@ Supply Chain Management


IBM’s Dynamic Inventory Optimization Solution

I am currently watching a webinar sponsored by the Electronics Supply Chain Association (ESCA) on Dynamic Inventory Optimization from IBM. The Center for Business Optimization (CBO) group has two individuals – Terry Gleason and Michael Datovech, presenting their DIOS (which I suppose stands for Dynamic Inventory Optimization System) tool in a brief manner.
According to the service template that IBM’s CBO uses for consulting with clients, they have a timeline of working through an entire engagement in a 6 week timeframe, reporting back the potential savings that could be had i.e. ROI analysis. The actual implementation of the recommendations i.e. to inteface with a SC planning tool or ERP tool takes about 12-20 weeks.
Beth Enslow of the Aberdeen Group also presented during the webinar (before I actually logged into the presentation). According to the slides that she presented:

Interest in advanced inventory optimization is especially strong in electronics and high tech, retail, consumer goods, industrial distribution, make-to-stock mfg, medical distribution, chem/pharm and aftermarket parts.

Update: Just finished the webinar. Was alright – got some more fact based market research, so to speak. The IBM tool had a degree of sophistication that will be lost on line managers who will resort to doing what they know or “tinkering” around to see what fits. Ideally, that makes for contracts for supply chain consultants who can adjust the appropriate distributions to use for modeling and the like.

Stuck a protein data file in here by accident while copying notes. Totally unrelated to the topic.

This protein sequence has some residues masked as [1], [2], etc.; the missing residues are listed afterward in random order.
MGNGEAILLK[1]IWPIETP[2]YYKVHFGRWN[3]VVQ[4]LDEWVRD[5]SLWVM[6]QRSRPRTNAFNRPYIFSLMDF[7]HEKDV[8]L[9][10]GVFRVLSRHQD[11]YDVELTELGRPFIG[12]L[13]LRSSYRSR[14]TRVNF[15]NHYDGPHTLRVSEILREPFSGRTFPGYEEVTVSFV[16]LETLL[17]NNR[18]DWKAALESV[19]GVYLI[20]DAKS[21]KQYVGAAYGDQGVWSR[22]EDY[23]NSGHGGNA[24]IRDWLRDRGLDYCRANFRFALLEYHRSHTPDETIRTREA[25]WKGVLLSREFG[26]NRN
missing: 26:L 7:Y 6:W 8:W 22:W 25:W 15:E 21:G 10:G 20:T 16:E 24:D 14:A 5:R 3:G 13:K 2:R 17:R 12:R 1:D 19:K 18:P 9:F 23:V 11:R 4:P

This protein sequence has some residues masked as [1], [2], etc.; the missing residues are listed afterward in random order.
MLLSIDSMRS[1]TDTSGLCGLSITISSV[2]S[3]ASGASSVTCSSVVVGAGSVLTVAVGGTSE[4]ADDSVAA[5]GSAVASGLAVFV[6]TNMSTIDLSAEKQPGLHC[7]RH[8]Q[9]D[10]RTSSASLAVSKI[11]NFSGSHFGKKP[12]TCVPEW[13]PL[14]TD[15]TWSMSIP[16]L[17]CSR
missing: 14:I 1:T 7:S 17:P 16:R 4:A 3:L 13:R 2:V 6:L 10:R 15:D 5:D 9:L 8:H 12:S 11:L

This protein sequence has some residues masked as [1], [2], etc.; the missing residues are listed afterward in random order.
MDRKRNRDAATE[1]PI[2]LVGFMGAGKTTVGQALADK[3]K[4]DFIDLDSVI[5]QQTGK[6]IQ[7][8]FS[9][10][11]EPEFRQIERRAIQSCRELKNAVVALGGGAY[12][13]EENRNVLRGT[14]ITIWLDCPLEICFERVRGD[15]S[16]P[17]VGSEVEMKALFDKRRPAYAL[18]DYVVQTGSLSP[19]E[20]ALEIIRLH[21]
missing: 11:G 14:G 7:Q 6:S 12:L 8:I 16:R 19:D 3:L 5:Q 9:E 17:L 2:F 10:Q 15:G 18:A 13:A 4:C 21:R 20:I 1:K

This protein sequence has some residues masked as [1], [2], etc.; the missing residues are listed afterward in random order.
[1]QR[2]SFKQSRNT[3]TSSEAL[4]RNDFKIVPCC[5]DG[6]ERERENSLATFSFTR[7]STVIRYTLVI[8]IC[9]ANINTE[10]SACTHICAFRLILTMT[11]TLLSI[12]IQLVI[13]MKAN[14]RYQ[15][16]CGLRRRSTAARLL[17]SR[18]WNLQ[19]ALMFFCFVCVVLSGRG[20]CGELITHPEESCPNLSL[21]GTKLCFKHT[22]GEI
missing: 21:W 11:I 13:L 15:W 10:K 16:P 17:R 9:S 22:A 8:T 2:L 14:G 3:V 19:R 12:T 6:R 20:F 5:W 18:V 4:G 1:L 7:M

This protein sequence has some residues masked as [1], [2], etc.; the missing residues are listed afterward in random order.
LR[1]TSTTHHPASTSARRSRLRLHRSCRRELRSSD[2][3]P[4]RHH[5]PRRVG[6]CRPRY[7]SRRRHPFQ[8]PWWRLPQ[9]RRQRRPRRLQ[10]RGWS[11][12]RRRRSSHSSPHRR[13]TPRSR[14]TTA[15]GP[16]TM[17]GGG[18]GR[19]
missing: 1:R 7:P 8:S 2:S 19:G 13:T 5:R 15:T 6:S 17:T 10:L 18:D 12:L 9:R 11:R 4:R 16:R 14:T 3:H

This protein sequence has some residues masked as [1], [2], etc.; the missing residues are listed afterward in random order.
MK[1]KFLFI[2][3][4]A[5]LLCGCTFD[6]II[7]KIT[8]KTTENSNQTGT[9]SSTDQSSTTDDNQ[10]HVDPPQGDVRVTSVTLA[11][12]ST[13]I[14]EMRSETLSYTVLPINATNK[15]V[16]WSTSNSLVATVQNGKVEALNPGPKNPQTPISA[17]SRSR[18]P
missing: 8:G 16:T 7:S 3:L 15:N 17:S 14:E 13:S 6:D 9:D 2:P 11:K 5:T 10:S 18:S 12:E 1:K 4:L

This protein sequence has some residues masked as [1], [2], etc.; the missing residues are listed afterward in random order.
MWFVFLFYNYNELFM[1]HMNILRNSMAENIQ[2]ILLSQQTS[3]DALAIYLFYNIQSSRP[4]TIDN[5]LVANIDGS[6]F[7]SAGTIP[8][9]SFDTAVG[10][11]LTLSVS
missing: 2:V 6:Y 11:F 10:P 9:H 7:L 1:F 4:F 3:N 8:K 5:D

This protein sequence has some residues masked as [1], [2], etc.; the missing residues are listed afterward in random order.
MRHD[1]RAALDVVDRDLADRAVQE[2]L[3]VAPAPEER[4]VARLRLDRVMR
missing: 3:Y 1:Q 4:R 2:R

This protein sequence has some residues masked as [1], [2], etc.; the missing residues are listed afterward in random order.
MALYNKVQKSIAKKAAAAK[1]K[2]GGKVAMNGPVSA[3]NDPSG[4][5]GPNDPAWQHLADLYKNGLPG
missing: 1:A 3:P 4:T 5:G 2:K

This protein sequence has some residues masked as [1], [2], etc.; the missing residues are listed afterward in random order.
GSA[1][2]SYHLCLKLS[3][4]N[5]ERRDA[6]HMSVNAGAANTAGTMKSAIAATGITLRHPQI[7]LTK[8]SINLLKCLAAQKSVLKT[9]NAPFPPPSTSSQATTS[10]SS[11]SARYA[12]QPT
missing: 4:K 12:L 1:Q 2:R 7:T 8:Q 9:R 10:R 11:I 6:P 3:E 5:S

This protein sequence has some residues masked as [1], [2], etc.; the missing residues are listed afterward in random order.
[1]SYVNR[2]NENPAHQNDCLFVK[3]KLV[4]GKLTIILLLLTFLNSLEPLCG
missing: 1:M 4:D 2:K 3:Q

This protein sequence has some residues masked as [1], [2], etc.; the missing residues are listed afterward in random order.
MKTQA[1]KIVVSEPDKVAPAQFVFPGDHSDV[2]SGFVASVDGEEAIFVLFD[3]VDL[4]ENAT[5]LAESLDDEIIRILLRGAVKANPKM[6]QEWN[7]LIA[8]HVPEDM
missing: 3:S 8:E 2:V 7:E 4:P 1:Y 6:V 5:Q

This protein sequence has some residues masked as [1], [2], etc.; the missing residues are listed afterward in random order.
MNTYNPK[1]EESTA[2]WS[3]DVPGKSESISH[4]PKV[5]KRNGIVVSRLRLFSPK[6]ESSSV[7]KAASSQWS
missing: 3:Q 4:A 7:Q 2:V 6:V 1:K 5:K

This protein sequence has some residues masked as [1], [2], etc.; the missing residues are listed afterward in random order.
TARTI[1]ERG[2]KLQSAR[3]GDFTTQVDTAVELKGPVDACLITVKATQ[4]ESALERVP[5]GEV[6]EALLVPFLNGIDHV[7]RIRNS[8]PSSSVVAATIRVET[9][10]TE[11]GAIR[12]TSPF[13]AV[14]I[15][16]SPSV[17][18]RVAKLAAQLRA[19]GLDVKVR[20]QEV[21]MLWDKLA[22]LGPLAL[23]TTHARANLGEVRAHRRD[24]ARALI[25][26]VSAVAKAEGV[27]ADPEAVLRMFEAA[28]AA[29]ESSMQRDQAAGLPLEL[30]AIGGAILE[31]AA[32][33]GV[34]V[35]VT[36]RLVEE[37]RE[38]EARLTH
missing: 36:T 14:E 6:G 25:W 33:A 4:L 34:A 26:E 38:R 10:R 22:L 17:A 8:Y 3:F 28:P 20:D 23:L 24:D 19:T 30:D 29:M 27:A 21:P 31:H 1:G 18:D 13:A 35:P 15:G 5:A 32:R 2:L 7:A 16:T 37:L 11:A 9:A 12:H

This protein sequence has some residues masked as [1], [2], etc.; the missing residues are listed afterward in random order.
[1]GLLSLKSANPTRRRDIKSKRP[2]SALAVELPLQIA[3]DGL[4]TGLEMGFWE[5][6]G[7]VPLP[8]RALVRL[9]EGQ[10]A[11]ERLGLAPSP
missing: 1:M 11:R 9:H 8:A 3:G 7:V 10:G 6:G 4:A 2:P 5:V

Let me reiterate a commandment of successful change practice – “Thou shall not confuse those you upon whom you wish to impress change.” Perhaps, it should be changed to – “Thou shall not confuse” but that is sometimes too restrictive because in confusing others, sometimes, I see very clearly what the problem is with the issue at hand- call it: a mental clarification through numerous what-ifs that lead only to error.

Creating Competitive Advantage in Supply Chains – Real Differentiation

In a previous post on Creating sustainable competitive advantage in your supply chain, I ended it thinking that the true source of competitive advantage that is available for firms is differentiation. Here is an article by James Conley that describes the competitive advantage created by Apple with its iPod series of MP3 players.

Frog Design’s Luke Williams suggests that the “clean” look of this product is an intentional consequence of references to the white ceramic and polished chrome tropes of the humble bathroom design experience

Fine-tuning your supply chain

David Margulius writes about the recent McKinsey Quarterly (registration required) article about the data capture for supply chain in his column titled Fine-tuning your supply chain. Just reading the headline made me think about i2\’s ABPP system post wherein I was thinking about whether it was really “fine tuning” or “fine tinkering” that managers are upto in the supply chain.McKinsey research offers: